Wednesday, 19 April 2017

Who’s talking about you online?

Who’s talking about you online?

Nobody likes being talked about behind their back but it’s useful to know if it’s happening. Robert Irvine reveals how to find out whether and where you’ve been mentioned online

Ask Google to alert you to online mentions

It may seem vain to get Google to scour the web every day for mentions of your name – after all, it probably has many more important things to do. But as the biggest, fastest and most accurate search engine, it’s by far the best place to start, and its excellent Google Alerts service ( does the job for free.

To use Google Alerts, simply visit the site while signed into your Google account and it will suggest an option or two for creating alerts: usually your name and email address. Select one or both of these, then click the Edit button to specify how frequently you want to receive alerts (once a day, once a week or “as it happens”); the type of sources to peruse (news stories, blogs, videos, web pages or discussions); the language and region to search in; and if you want “only the best” results or all of them.

Alerts are sent directly to your inbox – unless you choose to receive them as an RSS feed – and can be deleted at any time. Because Google Alerts is free, it won’t cost you anything to also search for common misspellings of your name, in case the person who’s talking about you is a sloppy typist.

Keep track of mentions on social media

The ‘walled gardens’ of social networks are difficult for Google to penetrate, but their own search engines are pretty poor. Fortunately, there are several options available that can find mentions of your name on sites including Twitter, Flickr, Reddit and Instagram – Facebook is more of a challenge because it now blocks third-party search tools – although many are aimed at ‘brands’ rather than people.

Our favourite is Social Searcher (, which lets you search across all the main social networks in one place and filter your results by date, popularity, content type and even sentiment – positive, negative or neutral. The free version limits you to 100 searches and two email alerts per day; you can get other useful features such as live monitoring, from £3 per month.

Another option is Social Mention (, which is free to use but not as extensive as paid-for tools such as Mention ( or eClincher ( Search for your name and where to look, such as in blogs, micro blogs (meaning Twitter), bookmarks (meaning Reddit, oddly), videos or across everything.

To monitor social-media mentions in real time, you can’t beat Hootsuite (, which provides live, side-by-side feeds of Facebook, Twitter, Instagram, YouTube, LinkedIn and Google+ profiles. This means you can see posts about or directed to you as soon as they appear, and reply straight away, as well as searching for your name across every service. The free version of Hootsuite limits you to three social accounts; you can manage up to 10 for £7.99 per month.

Just make sure you don’t blunder as Ed Balls did six years ago and tweet your own name instead of searching for mentions of it. That fateful date – 28 April – has become known as Ed Balls Day, much to the former Shadow Chancellor’s eternal embarrassment.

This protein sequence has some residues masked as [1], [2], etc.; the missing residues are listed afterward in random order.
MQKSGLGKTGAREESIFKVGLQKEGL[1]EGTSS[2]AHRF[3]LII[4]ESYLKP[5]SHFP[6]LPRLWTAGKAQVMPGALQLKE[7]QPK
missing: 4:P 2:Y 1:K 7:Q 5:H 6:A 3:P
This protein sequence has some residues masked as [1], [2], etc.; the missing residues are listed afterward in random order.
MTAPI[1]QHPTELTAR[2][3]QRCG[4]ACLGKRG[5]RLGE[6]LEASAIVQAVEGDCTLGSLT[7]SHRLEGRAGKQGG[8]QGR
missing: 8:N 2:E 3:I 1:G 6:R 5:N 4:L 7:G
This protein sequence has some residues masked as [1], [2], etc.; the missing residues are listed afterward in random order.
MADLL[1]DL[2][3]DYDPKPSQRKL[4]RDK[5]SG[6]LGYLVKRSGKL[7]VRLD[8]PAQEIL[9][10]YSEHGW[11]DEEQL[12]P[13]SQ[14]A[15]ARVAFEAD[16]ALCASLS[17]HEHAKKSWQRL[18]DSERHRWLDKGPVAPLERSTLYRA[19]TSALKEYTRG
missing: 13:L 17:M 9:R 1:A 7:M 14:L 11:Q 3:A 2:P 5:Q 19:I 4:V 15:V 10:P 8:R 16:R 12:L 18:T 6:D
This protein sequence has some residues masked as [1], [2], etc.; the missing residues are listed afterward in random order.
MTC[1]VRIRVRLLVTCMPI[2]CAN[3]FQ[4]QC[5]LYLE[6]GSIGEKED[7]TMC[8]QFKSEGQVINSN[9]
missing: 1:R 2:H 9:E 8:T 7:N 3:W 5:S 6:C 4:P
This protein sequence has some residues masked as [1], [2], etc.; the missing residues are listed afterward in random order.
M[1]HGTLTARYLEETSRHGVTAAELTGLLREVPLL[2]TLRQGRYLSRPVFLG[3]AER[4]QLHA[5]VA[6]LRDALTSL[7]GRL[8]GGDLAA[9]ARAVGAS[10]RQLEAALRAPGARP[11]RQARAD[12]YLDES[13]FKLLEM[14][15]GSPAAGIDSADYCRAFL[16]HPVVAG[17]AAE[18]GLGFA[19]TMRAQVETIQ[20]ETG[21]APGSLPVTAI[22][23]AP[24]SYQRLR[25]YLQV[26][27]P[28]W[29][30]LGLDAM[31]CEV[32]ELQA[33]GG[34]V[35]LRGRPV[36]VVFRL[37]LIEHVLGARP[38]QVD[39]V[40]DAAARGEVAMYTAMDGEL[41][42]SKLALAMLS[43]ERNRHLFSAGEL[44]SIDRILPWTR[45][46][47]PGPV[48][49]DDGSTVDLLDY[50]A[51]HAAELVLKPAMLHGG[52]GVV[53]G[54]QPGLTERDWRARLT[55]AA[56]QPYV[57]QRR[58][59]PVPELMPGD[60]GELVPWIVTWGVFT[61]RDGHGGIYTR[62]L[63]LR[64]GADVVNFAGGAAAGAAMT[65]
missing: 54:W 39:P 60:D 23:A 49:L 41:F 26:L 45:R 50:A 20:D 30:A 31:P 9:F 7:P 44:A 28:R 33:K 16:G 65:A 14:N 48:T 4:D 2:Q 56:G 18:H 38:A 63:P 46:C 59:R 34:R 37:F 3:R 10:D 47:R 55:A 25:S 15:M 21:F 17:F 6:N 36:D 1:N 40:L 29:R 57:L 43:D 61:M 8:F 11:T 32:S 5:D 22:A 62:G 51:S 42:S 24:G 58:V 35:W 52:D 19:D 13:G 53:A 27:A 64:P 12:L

Search across online discussion boards

Despite the popularity of social networks, plenty of internet message boards are still going strong, drop by and say Hi! You can find out if anyone’s discussing you on a discussion board using the dedicated forum-search engine Boardreader ( Just enter your name (or your forum pseudonym) and click the Search button to find matching results from boards across the web. Click the cog icon to filter results by date, domain and whether the match was found in a forum post or in a thread title (if you’re really paranoid!). Boardreader doesn’t search every forum, but we found it fast and accurate.

Find out who’s looking for you online

If someone’s really interested in you, chances are they’ll want to know where you live, which is even more unnerving than them casually mentioning your name. Online directory has a service called See Who’s Looking For You (, which alerts you when someone searches for your name on the site. The information is collated in the form of detailed reports that tell you exactly who was looking for you, the dates and times they did so, and even the search terms they used. You don’t need to be listed on to receive this data, but you do need to pay a subscription of £3.59 per month or £35.99 per year. The first 30 days are free, but you need to provide your card details and remember to cancel.

Check who’s tagged you on Facebook

Some people like being tagged in Facebook posts and photos, but the rest of us regard it an irritating invasion of privacy. To discover who’s been tagging and talking about you, go to and click Privacy. In the ‘Who can see my stuff?’ section, select Use Activity Log next to ‘Review all posts and things you’re tagged in’ to see a list of links, photos, status updates and comments that mention you. Click the Edit button in the top-right corner of an item and choose Remove Tag to stop it appearing when people search Facebook for your name.

To prevent unauthorised tagging happening in future, select ‘Timeline and Tagging’ on the Settings page and set the option ‘Review posts that friends tag you in before they appear on your timeline’ to On. You should also ensure that ‘Who can see posts you’ve been tagged in on your timeline’ is set to Friends or Only Me.